So, when I saw that there was a shore excursion off of the ship that included rays and nurse sharks, I was doubly excited! As a child I had no idea what this exotic Isla de Mujeres was, but as a grown-up I definitely knew about Cozumel! I had just never made the connection. In fact, I had been here before to swim with whale sharks and had no idea I was so close to this childhood wonder.

The tour boat first took us to a reef, which was partly dead, but it was heartening to see that there were still live corals. There were a lot of small, brightly-colored tropical fish.

There was a bit of a current, which caused me to sometimes drift too close to the other snorkelers, so I avoided them. I veered over to the deeper waters, hoping to see a shark or a barracuda, but it was probably too close to the cruise ships to see any big sea creatures.

The guide yelled at me to stay with the group, as they do, and I dutifully tried. But one guy wanted to free dive and didn’t seem to realize that we were wearing inflatable life vests, so all he could do was turn upside down and kick like a duck. After getting whacked a few times with his fins, I did swim away from him. Check out this pic of a fin in my face from my GoPro:

But as close as I stayed to the cluster, it was never close enough for the guide. I finally cried out in exasperation, “Estoy con el grupo!!!” That made him laugh really hard and leave me alone for the rest of the time. People on the East Coast of Mexico are really surprised at my high school Spanish compared to Baja.

Maybe it’s dark, but I kind of feel like the caption on a photo like this will someday be, “…and this is the last picture ever taken of Elise before she disappeared forever…” And I wouldn’t be mad at that.

We docked and I saw the fenced-off harbor swimming with rays. I realized then that the rays and sharks were in captivity, and I was very disappointed. I thought we were just stopping for lunch, then heading off to other dive spots. Yeah, OK, I was naive enough to think we would be exploring sea caves without dive gear. I mean, maybe it could have just been sea cave-adjacent. I am against keeping sea mammals in captivity (I know sharks and rays aren’t mammals, but similar thing). I would never do a captive dolphin “adventure.” Now I was torn. The fenced-in areas seemed big enough, at least for the rays. It kept them fed and safe from predators. The rays had had their barbs removed for our safety, and we were assured it was like clipping toenails, not painful at all. I looked it up, and Wikipedia agrees. Here is some more info from Wiki on the Southern Rays:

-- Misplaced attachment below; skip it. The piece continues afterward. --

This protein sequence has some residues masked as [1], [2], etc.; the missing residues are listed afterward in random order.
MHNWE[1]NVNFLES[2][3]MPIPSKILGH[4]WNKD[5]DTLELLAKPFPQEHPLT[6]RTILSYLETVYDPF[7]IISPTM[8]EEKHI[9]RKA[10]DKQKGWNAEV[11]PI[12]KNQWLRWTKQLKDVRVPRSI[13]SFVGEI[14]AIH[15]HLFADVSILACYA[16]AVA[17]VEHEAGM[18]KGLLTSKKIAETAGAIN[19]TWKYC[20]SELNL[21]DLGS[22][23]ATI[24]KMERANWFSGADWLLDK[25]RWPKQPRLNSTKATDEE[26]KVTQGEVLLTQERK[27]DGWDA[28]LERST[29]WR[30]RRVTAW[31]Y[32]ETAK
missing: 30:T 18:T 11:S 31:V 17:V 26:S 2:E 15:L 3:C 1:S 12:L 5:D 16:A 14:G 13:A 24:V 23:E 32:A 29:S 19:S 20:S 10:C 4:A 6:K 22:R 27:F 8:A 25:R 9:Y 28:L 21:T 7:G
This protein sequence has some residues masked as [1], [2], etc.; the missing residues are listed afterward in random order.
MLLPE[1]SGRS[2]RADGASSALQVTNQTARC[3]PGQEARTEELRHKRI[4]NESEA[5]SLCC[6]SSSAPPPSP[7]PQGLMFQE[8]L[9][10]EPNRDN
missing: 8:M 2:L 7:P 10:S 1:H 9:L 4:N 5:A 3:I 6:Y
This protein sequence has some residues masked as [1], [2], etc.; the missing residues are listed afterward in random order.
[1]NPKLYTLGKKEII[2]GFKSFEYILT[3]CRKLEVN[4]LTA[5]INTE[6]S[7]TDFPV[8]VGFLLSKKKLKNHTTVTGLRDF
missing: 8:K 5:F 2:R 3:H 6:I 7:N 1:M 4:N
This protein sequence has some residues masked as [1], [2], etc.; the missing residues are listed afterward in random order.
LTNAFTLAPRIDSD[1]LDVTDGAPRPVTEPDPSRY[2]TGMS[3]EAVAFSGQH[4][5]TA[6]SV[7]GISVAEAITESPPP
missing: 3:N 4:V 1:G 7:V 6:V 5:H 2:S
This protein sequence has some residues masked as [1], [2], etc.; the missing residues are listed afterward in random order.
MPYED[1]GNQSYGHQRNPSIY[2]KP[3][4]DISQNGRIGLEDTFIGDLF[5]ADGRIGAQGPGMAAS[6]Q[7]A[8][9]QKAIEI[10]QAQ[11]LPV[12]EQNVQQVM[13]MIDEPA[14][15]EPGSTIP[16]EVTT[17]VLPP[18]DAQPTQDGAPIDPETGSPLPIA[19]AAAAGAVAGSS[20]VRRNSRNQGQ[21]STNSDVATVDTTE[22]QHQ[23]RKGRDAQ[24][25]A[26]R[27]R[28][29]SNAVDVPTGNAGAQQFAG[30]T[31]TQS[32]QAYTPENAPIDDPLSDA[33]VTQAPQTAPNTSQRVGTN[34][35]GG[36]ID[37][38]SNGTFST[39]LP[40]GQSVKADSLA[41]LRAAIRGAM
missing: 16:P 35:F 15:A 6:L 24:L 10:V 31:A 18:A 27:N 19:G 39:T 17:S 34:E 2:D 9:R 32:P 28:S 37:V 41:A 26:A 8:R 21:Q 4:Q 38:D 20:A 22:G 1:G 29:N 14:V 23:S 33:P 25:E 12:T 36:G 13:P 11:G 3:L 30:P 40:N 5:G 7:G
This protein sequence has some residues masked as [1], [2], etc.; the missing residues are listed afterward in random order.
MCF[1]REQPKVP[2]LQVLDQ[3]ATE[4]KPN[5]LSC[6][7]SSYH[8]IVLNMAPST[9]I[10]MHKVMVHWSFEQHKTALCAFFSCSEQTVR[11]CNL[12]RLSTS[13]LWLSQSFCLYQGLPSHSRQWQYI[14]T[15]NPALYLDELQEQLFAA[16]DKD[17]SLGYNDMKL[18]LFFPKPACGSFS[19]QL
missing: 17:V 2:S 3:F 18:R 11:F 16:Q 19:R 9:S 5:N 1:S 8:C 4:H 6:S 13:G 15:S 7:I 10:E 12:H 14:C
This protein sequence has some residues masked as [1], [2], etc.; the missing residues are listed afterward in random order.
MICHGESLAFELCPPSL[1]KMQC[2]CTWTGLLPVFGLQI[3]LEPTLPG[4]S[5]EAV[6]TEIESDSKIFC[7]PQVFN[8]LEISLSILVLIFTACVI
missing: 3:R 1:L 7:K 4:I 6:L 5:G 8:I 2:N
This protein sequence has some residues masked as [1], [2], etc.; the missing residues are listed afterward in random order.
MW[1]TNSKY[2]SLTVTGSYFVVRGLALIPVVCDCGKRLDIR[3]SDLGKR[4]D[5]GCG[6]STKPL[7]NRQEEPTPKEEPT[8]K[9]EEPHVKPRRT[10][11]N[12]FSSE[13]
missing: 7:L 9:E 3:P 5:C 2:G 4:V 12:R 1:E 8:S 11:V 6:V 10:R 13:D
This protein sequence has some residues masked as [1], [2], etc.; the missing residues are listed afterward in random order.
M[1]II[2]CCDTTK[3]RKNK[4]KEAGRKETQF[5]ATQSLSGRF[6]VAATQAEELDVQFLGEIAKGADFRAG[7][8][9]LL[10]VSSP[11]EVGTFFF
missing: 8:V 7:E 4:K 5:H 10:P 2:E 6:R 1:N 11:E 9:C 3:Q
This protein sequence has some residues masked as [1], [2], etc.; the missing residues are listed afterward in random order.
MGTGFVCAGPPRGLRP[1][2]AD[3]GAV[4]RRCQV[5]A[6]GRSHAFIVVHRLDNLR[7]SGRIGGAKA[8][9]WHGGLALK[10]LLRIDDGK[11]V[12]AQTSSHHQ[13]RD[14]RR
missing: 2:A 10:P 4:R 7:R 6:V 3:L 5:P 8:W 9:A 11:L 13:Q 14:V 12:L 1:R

“The southern stingray (Hypanus americanus) is a whiptail stingray found in tropical and subtropical waters of the Western Atlantic Ocean from New Jersey to southern Brazil.[2] It has a flat, diamond-shaped disc, with a mud brown, olive, and grey dorsal surface and white underbelly (ventral surface).[3] The barb on its tail is serrated and covered in a venomous mucus, used for self-defense. These spines are not fatal to humans, but are incredibly painful if stepped on.”

Buy the ticket – take the ride. I might as well do the full tourist thing. Here is my tourist picture. I joined the rest of the tour group in the water after donning very slippery water shoes they provided. I had decided I was over-packing and didn’t bring my own grippy water shoes. I eagerly slipped and floundered across the rocks over to the edge of the pool where I was directed. A ray swam up against my leg as the guide announced, “They know white legs in the water mean food!” A huge ray pushed into me. There was a big rock behind me, acting the part of a mischievous friend on all fours behind you, and I dutifully fell on my back with a splash.

Back on land, there was a barbecue set up for tacos, but this is what caught my attention, and where I spent my lunchtime. It was a tropical dream come true.

There was another larger fenced-in kind of lagoon with some sleeping nurse sharks and rays. I was bummed out that they were in captivity. I later told my nephew, “It was a captive situation,”

To which he replied, “Well, I’m glad they finally let you go.”

I felt bad for the sharks, all huddled in the corner. In spite of the chain-link fence, it was still magical to finally see the sleeping sharks of the Yucatan. My dad would have been thrilled for me.

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Symphony of the Seas: Excursion in Bacalar

Fed by an underground cenote, this lagoon’s waterways seperate into seven or more shades of blue. Although called the Lake of Seven Colors, with a sandy bottom and warm water for swimming, it is a series of passages that lead to the sea. I took a shore excursion that included a boat ride and lunch in a little resort area.

This is our boat captain. He asked me what kind of music I liked. After some discussion, he put on reggae, which was the perfect music for living my best life on the water.

The lagoon had many shades of blue, and you can see them in these pictures, especially the ones with a clear delineation. These photos are from inky indigo to pale turquoise.

When we got to an area of shallow, clear water, we took a break for a swim. The only other people on the boat were an Italian couple. Although we had a language barrier, we got on like a house on fire.

Afterwards we had a nice lunch of fajitas. Later they brought out fried fish, like fish n chips that was some of the best fish I’ve ever had.

I don’t know what kind of birds these are. They are cool.

Although we didn’t visit it, the town is home to The Fuerte de San Felipe, a fort built to fight pirates, that is now a museum dedicated to the history of piracy. After lunch I wandered around the little town.

All of the cruise ports have entertainment and little shops and restaurants. The port had interesting performers for photo ops.